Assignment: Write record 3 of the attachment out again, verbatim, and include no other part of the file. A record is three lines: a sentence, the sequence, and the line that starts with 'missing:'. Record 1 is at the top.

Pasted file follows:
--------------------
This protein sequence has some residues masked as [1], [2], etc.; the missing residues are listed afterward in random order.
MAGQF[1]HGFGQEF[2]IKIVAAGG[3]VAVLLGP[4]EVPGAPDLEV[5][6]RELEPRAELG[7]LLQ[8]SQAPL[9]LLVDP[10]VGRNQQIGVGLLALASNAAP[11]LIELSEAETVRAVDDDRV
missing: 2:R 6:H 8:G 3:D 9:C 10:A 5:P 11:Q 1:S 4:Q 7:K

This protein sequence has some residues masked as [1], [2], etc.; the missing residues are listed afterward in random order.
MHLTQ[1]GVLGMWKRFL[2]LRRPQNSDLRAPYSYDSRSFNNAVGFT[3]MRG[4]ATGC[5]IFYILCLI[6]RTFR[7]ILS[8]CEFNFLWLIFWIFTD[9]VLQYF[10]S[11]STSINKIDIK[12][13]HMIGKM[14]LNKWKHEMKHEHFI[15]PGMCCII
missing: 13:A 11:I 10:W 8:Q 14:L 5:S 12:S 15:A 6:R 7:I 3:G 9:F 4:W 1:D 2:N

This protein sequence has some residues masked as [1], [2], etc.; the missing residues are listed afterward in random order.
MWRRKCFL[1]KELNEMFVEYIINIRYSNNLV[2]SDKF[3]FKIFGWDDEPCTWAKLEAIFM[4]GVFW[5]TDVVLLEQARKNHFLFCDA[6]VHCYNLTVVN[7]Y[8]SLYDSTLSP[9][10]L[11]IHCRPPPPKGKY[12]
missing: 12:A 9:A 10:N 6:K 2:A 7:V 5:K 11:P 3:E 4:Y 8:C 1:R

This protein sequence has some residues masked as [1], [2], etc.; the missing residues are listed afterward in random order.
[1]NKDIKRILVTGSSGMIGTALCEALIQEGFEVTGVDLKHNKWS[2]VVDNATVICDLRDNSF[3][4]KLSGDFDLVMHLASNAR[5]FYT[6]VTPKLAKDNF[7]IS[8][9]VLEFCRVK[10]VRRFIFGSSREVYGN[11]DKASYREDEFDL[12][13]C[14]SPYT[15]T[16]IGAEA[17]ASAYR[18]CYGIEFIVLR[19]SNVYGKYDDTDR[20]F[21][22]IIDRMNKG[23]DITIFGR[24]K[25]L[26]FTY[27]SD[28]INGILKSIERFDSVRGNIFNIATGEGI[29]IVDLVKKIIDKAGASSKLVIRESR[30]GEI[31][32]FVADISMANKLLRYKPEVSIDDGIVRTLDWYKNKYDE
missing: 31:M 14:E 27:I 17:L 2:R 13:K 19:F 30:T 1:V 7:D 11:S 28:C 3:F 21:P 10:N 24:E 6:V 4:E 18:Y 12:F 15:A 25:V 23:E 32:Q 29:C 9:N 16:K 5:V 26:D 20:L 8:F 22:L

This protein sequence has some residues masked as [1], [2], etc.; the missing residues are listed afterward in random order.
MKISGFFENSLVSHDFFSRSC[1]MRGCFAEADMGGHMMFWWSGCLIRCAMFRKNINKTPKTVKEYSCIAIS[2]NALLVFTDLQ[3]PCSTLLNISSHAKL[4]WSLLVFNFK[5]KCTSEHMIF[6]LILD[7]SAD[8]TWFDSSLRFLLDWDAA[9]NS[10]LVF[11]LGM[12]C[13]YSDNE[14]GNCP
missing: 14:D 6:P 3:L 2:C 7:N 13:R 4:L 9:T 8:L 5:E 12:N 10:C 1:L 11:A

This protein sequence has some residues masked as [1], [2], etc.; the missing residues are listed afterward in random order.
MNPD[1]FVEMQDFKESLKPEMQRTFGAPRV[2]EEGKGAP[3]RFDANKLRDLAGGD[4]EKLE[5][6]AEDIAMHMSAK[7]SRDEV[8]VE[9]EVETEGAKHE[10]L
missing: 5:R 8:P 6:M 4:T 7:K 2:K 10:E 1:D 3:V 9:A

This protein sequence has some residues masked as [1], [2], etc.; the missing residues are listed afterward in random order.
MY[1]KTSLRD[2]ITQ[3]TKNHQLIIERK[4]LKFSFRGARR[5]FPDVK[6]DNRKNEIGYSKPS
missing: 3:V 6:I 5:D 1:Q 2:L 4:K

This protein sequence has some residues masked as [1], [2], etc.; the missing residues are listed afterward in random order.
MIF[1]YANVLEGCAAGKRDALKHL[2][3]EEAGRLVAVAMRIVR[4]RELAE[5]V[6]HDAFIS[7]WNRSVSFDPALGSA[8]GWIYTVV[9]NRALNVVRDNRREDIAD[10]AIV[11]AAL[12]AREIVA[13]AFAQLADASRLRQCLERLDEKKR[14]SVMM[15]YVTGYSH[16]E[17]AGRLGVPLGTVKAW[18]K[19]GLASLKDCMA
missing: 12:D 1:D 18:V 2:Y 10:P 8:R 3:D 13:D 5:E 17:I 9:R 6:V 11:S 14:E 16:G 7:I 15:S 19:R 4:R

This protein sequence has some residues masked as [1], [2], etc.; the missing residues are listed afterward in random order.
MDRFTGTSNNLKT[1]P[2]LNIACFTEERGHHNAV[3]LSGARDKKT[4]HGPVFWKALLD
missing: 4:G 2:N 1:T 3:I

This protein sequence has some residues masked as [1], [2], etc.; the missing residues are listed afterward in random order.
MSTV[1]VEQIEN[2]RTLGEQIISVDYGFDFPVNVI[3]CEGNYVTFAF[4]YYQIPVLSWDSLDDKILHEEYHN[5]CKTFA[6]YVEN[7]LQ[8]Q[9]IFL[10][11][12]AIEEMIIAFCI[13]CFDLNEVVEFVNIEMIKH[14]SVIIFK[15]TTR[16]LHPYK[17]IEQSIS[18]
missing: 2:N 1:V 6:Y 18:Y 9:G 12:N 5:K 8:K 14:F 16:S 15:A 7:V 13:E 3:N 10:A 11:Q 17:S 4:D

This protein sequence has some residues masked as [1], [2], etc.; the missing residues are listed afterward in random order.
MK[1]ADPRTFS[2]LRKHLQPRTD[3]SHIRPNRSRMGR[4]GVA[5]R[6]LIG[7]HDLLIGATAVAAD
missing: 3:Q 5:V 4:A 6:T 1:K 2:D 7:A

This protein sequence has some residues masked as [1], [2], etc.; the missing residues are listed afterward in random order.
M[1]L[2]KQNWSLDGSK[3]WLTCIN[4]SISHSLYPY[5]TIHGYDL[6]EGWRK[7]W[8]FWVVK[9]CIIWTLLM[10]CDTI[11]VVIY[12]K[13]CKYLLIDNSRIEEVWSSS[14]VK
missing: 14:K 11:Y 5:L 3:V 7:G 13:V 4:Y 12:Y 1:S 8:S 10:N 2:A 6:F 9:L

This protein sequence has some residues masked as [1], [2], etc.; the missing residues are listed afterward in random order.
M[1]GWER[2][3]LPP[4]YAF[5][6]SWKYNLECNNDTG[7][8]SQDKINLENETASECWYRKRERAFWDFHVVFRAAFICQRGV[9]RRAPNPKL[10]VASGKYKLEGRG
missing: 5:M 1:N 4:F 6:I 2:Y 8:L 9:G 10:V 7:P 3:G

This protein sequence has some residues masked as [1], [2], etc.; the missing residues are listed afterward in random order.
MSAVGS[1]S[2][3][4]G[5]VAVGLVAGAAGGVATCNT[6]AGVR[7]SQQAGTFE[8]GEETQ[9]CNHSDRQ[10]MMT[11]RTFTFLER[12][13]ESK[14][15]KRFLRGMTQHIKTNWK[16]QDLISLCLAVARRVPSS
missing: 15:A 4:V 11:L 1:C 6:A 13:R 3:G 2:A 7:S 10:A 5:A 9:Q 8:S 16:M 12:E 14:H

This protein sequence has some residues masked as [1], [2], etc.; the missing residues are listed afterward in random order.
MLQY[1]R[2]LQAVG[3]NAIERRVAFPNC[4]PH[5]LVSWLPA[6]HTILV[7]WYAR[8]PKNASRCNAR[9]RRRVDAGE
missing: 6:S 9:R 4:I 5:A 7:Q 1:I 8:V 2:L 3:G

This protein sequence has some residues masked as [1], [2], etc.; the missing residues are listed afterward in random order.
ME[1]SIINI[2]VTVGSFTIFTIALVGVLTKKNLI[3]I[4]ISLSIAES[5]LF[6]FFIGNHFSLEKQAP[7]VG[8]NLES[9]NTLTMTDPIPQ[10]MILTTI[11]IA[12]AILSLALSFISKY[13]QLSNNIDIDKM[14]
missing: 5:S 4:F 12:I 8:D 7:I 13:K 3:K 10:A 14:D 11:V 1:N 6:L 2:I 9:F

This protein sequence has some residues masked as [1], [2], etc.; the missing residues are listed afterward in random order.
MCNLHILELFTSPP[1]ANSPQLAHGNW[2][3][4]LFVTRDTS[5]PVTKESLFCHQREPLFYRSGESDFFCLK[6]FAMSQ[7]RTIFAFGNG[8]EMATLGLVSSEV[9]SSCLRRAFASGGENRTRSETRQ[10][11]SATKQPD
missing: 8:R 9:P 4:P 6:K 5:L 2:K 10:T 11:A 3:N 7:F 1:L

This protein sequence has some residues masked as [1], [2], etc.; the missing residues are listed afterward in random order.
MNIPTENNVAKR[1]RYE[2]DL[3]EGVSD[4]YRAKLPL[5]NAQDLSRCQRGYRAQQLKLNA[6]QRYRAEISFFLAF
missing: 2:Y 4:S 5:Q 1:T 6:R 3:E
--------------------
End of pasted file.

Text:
This protein sequence has some residues masked as [1], [2], etc.; the missing residues are listed afterward in random order.
MWRRKCFL[1]KELNEMFVEYIINIRYSNNLV[2]SDKF[3]FKIFGWDDEPCTWAKLEAIFM[4]GVFW[5]TDVVLLEQARKNHFLFCDA[6]VHCYNLTVVN[7]Y[8]SLYDSTLSP[9][10]L[11]IHCRPPPPKGKY[12]
missing: 12:A 9:A 10:N 6:K 2:A 7:V 5:K 11:P 3:E 4:Y 8:C 1:R